A TUNA fish weighing 180kg – more than 28 stone – washed up near a sailing club.

Experts do not know how the two-metre-long fish ended up on the Sussex shore but said it was positive news for the threatened species.

The Atlantic bluefin tuna was already dead when it stranded near the Thorney Island Sailing Club in Chichester Harbour on Wednesday.

The fisheries patrol boat Watchful hauled the colossal fish on to its deck with a winch before transporting it to Shoreham Port.

Sussex chief fisheries officer Tim Dapling said the find was “unusual and positive”.

Atlantic bluefin numbers have drastically declined over the past century due to overfishing.

They were classified as endangered until 2015, when they were upgraded to “near-threatened”.

Mr Dapling said the sighting could indicate an improving ecosystem in the Channel.

The Argus: The colossal tuna was found in Chichester Harbour. Photo: Sussex IFCAThe colossal tuna was found in Chichester Harbour. Photo: Sussex IFCA

“Although it is a pity the fish was not alive, it is first time we have encountered at close quarters a bluefin tuna specimen in Sussex coastal waters,” said the officer, of the Sussex Inshore Fisheries Conservation Authority.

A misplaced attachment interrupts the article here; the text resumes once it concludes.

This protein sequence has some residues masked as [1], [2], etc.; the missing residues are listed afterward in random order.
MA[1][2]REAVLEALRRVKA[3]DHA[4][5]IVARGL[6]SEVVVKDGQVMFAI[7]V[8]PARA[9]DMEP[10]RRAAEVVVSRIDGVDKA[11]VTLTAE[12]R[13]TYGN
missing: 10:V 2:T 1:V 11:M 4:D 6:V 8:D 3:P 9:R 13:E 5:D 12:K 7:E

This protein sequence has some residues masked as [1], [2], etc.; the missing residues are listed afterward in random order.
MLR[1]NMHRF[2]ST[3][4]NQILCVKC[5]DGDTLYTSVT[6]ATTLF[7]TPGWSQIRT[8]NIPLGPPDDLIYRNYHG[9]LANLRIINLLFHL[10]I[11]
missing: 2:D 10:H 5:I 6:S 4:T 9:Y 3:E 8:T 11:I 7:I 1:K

“The adult bluefin tuna are at the top of the marine food chain and the increasing presence of top predators typically indicates the improving health of ecosystems.

“Of course this was just one fish, however I’d be surprised if it was the only one in Sussex waters.”

Mr Dapling said it is not known how the large tuna died or how it ended up in the shallow waters of Chichester Harbour.

But he suspected the fish became disorientated after entering the harbour to feed on mackerel and bass.

“Presently we have spring tides and at low water the channels of the harbour can be relatively shallow and narrow,” Mr Dapling said.

“A fish of this size and species is used to open sea areas where it can swim unconstrained to hunt prey.”

Fishing Atlantic bluefin tuna is illegal in the UK. Any tuna caught by vessels or anglers must be returned to the sea alive and unharmed.

The fish found in Chichester showed no signs of damage caused by fishing gear.

Officers took samples and measurements before disposing of the carcass.